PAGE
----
Tuesday, January 24, 2017

The Deathbed Test

My life seems defined by small interruptions, the stove-top timer that went off even though I'd already turned the heat off under my soup, the tiny cat who is convinced that the dog's food must be better than his and tortures the dog's heels while he tries to eat, the dog whose need to be let out is directly proportional to the number of seconds I've been seated in the recliner.

Yet, on the days when I'm not interrupted multiple times for inane reason, I end up pacing, losing track of my objectives, sometimes feeling aimless.

It's almost as if those interruptions serve as a reminder that I have a purpose in mind and the Universe is there to either prod me toward it or gently nudge me into a different direction.

It's the deathbed test. Am I the only one who does this?

When I'm lying on my deathbed, I once read, I won't likely wish I had spent more time cleaning my house. The original quote by Paul Tsongas went like this: "No one on his deathbed ever said, I wish I had spent more time on my business." When I first encountered it, some harried mom had changed 'business' to 'cleaning.' I was attracted to that saying like a fly to a pile of shit. I'm not known for my love of cleaning house. My friends once labeled me a bachelor because of the random and dirty condition of my apartment. I'm not sure if it was the bike hanging on the wall like art, the estate sale couch, or the dirty dishes fixed in the sink.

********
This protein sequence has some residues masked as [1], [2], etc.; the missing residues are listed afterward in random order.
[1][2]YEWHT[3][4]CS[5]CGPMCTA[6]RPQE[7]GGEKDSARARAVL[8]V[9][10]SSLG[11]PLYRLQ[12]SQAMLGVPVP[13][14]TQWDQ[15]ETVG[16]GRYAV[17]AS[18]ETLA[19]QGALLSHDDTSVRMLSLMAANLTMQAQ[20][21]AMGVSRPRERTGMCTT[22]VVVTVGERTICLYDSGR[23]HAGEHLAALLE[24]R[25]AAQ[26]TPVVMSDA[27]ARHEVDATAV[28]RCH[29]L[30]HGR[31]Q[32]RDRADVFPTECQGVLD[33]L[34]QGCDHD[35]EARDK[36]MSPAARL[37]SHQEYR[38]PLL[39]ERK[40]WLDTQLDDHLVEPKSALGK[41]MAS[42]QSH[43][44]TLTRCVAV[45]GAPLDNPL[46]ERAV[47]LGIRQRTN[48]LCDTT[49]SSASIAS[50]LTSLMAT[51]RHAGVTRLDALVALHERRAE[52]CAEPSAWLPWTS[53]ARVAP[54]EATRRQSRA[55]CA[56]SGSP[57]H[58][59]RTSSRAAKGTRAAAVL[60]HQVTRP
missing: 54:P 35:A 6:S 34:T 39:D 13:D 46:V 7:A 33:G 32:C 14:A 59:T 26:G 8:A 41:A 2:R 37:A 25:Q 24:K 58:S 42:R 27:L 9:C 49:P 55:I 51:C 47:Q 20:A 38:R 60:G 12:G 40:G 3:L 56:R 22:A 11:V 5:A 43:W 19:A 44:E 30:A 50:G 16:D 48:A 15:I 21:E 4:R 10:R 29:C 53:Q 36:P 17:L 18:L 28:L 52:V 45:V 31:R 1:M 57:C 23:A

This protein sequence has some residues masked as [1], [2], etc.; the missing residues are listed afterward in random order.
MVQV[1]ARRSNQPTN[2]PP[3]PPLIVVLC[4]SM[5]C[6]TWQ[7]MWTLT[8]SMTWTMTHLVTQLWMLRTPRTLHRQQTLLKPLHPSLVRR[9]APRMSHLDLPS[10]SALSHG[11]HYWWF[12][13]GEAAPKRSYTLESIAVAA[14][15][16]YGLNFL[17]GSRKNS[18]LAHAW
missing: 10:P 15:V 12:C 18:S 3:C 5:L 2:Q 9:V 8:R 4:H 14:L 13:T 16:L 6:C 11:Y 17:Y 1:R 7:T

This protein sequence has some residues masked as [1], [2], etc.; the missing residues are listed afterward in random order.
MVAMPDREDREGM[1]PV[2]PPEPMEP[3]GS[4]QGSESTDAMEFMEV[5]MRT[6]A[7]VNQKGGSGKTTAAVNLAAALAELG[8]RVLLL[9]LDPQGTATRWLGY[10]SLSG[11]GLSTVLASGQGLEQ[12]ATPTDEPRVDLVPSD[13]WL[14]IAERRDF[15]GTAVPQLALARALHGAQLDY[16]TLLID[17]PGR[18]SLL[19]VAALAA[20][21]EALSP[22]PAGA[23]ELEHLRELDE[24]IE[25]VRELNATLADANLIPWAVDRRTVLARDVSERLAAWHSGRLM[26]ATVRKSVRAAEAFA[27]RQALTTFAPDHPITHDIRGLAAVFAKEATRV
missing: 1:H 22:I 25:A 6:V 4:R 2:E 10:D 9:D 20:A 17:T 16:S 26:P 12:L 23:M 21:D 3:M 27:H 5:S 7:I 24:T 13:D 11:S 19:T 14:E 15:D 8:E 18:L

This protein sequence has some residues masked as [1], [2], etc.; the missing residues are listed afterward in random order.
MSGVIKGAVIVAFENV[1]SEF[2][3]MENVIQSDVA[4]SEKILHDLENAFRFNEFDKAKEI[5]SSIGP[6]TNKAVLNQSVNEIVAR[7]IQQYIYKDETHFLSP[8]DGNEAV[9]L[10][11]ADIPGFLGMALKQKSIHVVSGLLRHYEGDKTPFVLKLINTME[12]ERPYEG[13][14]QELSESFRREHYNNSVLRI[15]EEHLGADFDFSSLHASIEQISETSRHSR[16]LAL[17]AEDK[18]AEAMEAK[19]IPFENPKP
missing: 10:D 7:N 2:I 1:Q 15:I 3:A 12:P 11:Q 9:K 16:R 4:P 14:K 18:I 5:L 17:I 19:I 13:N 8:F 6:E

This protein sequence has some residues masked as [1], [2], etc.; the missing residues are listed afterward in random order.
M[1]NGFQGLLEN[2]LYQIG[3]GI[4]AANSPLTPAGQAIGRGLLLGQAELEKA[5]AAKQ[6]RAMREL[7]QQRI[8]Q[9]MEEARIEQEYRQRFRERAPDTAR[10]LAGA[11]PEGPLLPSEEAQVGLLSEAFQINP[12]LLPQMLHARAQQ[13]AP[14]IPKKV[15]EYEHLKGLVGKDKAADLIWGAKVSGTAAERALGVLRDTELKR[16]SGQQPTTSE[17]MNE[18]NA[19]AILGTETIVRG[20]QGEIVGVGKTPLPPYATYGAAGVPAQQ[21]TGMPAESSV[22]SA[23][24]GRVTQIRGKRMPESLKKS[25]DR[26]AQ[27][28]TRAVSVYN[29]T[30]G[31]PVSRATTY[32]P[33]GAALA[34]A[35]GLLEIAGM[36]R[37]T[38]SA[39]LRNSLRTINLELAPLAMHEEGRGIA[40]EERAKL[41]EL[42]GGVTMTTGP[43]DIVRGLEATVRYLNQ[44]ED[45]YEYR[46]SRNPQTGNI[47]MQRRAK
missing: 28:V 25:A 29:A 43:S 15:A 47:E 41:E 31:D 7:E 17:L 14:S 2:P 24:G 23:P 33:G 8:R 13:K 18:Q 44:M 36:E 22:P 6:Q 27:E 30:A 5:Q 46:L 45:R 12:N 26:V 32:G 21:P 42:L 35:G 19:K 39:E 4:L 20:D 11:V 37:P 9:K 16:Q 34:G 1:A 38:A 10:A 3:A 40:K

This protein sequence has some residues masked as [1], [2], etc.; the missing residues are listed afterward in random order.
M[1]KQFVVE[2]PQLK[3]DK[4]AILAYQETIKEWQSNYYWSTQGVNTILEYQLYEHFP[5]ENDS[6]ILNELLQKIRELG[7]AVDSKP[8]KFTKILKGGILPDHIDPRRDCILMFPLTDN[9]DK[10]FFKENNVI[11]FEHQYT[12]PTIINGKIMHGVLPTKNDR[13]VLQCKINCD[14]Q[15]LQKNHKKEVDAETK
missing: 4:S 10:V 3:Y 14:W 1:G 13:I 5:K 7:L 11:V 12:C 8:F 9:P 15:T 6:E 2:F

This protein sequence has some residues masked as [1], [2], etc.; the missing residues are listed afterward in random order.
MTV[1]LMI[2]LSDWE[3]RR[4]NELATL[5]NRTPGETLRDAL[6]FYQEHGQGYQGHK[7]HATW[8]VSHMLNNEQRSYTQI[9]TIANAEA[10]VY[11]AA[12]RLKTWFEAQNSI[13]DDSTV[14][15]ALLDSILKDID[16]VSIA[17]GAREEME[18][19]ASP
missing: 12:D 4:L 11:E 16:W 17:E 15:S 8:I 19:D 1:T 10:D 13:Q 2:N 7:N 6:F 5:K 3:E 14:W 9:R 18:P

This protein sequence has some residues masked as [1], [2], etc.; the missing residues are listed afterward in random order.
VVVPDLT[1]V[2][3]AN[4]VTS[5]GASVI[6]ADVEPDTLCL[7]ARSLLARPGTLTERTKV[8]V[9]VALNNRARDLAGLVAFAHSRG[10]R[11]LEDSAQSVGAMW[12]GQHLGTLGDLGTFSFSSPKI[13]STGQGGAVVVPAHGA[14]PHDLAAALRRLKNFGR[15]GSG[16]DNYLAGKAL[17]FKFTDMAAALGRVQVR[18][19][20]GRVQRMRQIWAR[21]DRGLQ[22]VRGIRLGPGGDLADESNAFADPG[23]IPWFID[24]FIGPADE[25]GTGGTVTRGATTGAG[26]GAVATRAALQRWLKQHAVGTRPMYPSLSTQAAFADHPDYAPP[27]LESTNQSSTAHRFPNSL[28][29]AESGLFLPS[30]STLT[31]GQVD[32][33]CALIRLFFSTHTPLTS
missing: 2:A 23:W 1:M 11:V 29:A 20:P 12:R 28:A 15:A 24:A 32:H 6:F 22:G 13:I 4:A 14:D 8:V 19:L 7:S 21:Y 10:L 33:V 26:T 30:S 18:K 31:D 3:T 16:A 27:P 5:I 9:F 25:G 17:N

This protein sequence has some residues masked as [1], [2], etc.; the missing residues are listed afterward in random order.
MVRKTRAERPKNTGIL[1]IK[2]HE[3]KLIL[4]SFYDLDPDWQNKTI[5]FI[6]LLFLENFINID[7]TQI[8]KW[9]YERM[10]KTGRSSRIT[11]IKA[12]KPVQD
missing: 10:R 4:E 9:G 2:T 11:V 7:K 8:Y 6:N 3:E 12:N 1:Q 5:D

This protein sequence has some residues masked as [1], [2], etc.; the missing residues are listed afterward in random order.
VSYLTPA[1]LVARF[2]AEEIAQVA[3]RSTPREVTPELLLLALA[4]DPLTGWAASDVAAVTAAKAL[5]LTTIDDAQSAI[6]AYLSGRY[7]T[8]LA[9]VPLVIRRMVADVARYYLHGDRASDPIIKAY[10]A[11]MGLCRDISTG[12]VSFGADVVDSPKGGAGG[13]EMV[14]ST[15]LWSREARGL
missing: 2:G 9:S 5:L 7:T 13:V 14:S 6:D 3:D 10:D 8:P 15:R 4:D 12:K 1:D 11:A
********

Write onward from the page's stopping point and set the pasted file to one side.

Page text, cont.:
Since then, I've done the deathbed test for multiple areas of my life, spending time with the friend who doesn't respect my opinion, volunteering for the teacher who didn't like me because I stood up to her, the group quilt project that evolved away from the joy it was supposed to be into a chore and a debt. These things easily dropped off my list of priorities when given the deathbed test.